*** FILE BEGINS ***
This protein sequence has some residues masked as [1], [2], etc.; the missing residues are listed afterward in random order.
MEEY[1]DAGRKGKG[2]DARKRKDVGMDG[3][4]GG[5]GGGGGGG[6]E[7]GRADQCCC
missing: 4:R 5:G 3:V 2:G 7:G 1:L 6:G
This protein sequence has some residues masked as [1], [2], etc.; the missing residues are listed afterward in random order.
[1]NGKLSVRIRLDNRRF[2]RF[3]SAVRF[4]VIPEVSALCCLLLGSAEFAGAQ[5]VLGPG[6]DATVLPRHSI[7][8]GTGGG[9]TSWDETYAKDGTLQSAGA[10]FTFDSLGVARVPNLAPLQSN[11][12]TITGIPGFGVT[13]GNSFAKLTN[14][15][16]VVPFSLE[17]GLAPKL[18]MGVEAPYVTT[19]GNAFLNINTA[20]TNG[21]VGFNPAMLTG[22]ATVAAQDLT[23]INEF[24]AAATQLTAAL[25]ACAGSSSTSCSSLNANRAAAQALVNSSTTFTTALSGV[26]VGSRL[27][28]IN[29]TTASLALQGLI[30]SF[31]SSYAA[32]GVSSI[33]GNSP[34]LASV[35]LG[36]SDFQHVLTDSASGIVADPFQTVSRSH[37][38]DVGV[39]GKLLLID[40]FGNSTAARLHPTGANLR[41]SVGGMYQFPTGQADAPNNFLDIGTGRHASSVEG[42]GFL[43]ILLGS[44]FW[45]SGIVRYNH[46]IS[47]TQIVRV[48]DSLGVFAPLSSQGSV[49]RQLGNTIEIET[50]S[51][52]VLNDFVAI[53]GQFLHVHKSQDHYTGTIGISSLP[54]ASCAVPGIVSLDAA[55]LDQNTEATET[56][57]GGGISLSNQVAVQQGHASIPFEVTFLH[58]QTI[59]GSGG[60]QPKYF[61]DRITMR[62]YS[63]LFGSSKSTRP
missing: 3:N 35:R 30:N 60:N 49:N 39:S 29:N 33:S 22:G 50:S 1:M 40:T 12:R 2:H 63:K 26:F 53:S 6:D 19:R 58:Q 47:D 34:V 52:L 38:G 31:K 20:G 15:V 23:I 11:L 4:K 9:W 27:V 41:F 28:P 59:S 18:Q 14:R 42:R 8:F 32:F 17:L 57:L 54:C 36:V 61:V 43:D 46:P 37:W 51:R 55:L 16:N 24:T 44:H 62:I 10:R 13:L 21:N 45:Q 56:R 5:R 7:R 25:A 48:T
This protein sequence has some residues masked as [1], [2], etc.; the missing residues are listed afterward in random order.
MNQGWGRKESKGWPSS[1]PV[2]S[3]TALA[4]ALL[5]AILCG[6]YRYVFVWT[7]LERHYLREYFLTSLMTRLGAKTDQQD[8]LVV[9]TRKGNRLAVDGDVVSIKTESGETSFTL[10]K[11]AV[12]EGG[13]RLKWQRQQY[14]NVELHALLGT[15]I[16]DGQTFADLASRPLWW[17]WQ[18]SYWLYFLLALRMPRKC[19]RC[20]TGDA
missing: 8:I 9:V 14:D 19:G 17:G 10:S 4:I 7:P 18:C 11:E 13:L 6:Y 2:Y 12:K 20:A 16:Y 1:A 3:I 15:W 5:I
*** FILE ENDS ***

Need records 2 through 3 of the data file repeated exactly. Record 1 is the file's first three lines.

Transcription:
This protein sequence has some residues masked as [1], [2], etc.; the missing residues are listed afterward in random order.
[1]NGKLSVRIRLDNRRF[2]RF[3]SAVRF[4]VIPEVSALCCLLLGSAEFAGAQ[5]VLGPG[6]DATVLPRHSI[7][8]GTGGG[9]TSWDETYAKDGTLQSAGA[10]FTFDSLGVARVPNLAPLQSN[11][12]TITGIPGFGVT[13]GNSFAKLTN[14][15][16]VVPFSLE[17]GLAPKL[18]MGVEAPYVTT[19]GNAFLNINTA[20]TNG[21]VGFNPAMLTG[22]ATVAAQDLT[23]INEF[24]AAATQLTAAL[25]ACAGSSSTSCSSLNANRAAAQALVNSSTTFTTALSGV[26]VGSRL[27][28]IN[29]TTASLALQGLI[30]SF[31]SSYAA[32]GVSSI[33]GNSP[34]LASV[35]LG[36]SDFQHVLTDSASGIVADPFQTVSRSH[37][38]DVGV[39]GKLLLID[40]FGNSTAARLHPTGANLR[41]SVGGMYQFPTGQADAPNNFLDIGTGRHASSVEG[42]GFL[43]ILLGS[44]FW[45]SGIVRYNH[46]IS[47]TQIVRV[48]DSLGVFAPLSSQGSV[49]RQLGNTIEIET[50]S[51][52]VLNDFVAI[53]GQFLHVHKSQDHYTGTIGISSLP[54]ASCAVPGIVSLDAA[55]LDQNTEATET[56][57]GGGISLSNQVAVQQGHASIPFEVTFLH[58]QTI[59]GSGG[60]QPKYF[61]DRITMR[62]YS[63]LFGSSKSTRP
missing: 3:N 35:R 30:N 60:N 49:N 39:S 29:N 33:S 22:G 50:S 1:M 40:T 12:R 2:H 63:K 26:F 53:S 6:D 19:R 58:Q 47:D 34:V 52:L 38:G 31:K 20:G 15:V 23:I 11:L 4:K 9:W 27:V 41:F 28:P 59:S 18:Q 14:R 42:R 8:F 32:F 17:L 57:L 54:C 36:V 61:V 43:D 46:P 37:W 51:R 55:L 16:N 24:T 44:H 62:I 10:R 13:L 21:N 45:Q 56:R 5:R 7:R 25:A 48:T
This protein sequence has some residues masked as [1], [2], etc.; the missing residues are listed afterward in random order.
MNQGWGRKESKGWPSS[1]PV[2]S[3]TALA[4]ALL[5]AILCG[6]YRYVFVWT[7]LERHYLREYFLTSLMTRLGAKTDQQD[8]LVV[9]TRKGNRLAVDGDVVSIKTESGETSFTL[10]K[11]AV[12]EGG[13]RLKWQRQQY[14]NVELHALLGT[15]I[16]DGQTFADLASRPLWW[17]WQ[18]SYWLYFLLALRMPRKC[19]RC[20]TGDA
missing: 8:I 9:V 14:D 19:G 17:G 10:S 4:I 7:P 18:C 11:E 13:L 6:Y 2:Y 12:K 20:A 16:Y 1:A 3:I 15:W 5:I